Morrison Jackrich, a customer of one of Nigeria’s commercial banks, had gone to a branch of the bank for a transaction when something strange happened. The bank officials delayed attending to him and kept him until some policemen arrived.
“Nobody told me anything,” he said.
At the police station, he was kept behind the counter for hours and was not allowed the use of his phones and nobody was telling him anything until he began to scream. Apparently, an “arrest on sight” had been put on his account.
“I asked, by who? On what allegation or suspicion of a crime? No answer, nothing. Instead, the policemen resorted to verbal insults, commanding me to sit down, and I looked one of them in the eyes and told him point-blank that he will pay for this insult,” Jackrich said.
The police officers that arrested him said they were looking for the file and were at the same asking him questions like if he had any issue with anyone; had he given a dud cheque before? Is he involved in crypto trading or in a Ponzi scheme?
Nigeria’s biggest banks have proceeded to enforce a directive by the Central Bank to close the accounts of people including businesses who are involved in cryptocurrency activities.
On Friday, customers of First Bank, GTBank, and Access Bank took to social media to complain about disruptions in services that involved being locked out of their accounts.
In a letter to a customer seen by BusinessDay, Access Bank said it was forced to block the account of the customer in compliance with the CBN order.
“Due to the unregulated nature of cryptocurrency trading and the further directive from the CBN, we are unable to serve as your organisation’s financial partner going forward,” the bank said. “We have therefore proceeded on the closure of your account and a draft will be issued to you for the equivalent sum in your account.”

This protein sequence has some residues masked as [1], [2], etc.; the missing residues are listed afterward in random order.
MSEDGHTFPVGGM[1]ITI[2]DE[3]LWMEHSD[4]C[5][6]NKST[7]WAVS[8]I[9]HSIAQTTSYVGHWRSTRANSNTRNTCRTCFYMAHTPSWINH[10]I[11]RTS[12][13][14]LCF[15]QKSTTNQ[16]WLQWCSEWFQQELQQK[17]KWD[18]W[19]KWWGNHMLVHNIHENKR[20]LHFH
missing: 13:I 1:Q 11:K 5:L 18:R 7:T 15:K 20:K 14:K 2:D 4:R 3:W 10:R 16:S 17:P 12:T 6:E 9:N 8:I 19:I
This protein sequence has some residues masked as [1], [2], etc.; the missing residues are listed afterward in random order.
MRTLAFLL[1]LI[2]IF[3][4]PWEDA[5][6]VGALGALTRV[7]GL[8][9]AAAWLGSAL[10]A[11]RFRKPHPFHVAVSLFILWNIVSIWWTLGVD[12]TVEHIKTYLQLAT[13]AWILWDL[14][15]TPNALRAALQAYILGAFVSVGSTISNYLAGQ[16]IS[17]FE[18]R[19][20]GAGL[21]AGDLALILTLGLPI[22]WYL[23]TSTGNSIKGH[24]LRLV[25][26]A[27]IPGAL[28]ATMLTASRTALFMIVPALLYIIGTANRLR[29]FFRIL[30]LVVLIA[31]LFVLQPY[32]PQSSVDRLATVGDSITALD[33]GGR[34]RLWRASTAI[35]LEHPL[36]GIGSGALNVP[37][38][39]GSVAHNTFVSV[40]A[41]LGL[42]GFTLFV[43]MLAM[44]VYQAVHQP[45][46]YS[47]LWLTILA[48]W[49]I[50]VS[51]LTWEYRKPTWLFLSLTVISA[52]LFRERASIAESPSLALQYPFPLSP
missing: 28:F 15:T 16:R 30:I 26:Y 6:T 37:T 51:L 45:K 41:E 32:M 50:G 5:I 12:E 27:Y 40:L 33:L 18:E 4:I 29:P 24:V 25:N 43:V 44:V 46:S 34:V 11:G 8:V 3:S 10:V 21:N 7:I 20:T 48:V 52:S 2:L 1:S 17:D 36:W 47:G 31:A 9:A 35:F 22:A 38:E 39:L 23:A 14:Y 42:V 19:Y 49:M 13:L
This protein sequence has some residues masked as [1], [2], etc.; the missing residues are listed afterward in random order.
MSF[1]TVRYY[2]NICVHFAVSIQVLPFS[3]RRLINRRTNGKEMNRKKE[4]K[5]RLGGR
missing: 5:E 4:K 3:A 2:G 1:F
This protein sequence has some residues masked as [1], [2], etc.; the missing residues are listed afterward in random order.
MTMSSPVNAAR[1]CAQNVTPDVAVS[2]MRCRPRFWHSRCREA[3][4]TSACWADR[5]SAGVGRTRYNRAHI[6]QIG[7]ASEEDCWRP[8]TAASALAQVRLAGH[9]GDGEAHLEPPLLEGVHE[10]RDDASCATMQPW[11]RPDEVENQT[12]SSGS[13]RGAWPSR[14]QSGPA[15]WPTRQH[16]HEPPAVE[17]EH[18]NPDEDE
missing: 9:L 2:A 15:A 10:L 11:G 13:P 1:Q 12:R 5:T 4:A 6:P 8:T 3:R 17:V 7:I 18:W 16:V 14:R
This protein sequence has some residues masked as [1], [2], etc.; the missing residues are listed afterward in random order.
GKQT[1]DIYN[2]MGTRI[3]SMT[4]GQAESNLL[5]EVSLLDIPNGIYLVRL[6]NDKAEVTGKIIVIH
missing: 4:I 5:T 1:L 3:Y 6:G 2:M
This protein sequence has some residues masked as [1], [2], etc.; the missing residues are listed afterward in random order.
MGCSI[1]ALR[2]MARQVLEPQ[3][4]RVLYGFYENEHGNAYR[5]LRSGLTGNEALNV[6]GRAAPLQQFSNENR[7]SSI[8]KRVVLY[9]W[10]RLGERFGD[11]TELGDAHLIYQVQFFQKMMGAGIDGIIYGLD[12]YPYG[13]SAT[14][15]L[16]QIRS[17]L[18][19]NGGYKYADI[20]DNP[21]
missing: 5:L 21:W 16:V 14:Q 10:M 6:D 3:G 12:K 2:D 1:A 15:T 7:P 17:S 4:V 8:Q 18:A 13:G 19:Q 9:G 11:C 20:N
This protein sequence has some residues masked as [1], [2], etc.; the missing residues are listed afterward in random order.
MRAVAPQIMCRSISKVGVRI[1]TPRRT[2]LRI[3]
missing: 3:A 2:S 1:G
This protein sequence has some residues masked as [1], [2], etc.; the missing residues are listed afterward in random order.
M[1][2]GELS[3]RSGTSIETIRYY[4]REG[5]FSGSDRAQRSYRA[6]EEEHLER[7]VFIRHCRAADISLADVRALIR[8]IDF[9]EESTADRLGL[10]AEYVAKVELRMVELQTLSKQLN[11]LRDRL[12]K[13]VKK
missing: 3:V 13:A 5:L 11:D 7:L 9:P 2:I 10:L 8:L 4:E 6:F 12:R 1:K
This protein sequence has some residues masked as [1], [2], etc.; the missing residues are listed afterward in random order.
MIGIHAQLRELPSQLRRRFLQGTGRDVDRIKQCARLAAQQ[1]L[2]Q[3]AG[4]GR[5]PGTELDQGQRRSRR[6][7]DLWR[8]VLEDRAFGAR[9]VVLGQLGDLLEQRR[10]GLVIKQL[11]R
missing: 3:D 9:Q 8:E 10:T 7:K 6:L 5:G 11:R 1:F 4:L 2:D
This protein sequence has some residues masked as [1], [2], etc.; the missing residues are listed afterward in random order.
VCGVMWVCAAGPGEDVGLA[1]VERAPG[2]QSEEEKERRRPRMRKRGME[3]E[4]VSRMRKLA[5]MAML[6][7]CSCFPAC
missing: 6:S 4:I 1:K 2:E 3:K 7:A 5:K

Seyi Jones, another bank customer, said his account was frozen with the ability to transfer from his current account to savings denied him.
“I now have no access to my GTBank account; literally been blocked out. This is unfair and wicked. I didn’t make any crypto transactions after the CBN announcement,” he said.
Several customers also said the transfers they sent failed to deliver for hours.
“Today, I tried to send money to a GTBank account and I was scared,” said Charles Ochei, co-founder of Euphoria Labs, an immersive virtual experience provider. “That’s how I stayed in the computer village the whole day waiting for the alert.”
Ojonugwa Yahaya, a POS agent, said many customers who came with GTBank ATM cards had been having difficulties in making transactions.
“One of my customers, an older woman, just left her own card with me now. I had to give her the money because it is urgent,” Yahaya said.
A customer who simply identified himself as Destiny said he had to put a disclaimer on his accounts with the bank to prevent customers from paying him there. His friends were doing the same thing too, he said.
Access Bank and GTBank have some of the largest customer bases in the Nigerian banking system, especially in the mobile banking arena. GTBank, for instance, said it recorded 600,000 new USSD subscribers taking its total user base to 5.4 million active users as of June 2020.
Access Bank during its 2021 investment and engagement forum tagged ‘Realigning for growth’ disclosed that the total account holders rose to 46 million. The bank now has 9 million USSD users, while unique users on the mobile app platform were 9.5 million. First Bank claims that it has over 12 million customer accounts while its USSD users have grown to 4.5 million customers.
Olaleye Awe, a crypto trader, had predicted that the CBN ban could misguide officers of the Nigeria police to start targeting young people suspected of trading cryptocurrencies.
Some bank customers also claimed their accounts were blocked even though they have never traded in cryptocurrencies.
But the banks are not the only entities denying cryptocurrency businesses service. The Securities and Exchange Commission (SEC) had on Friday declared it would not be going ahead with the plan to register cryptocurrency exchanges as securities.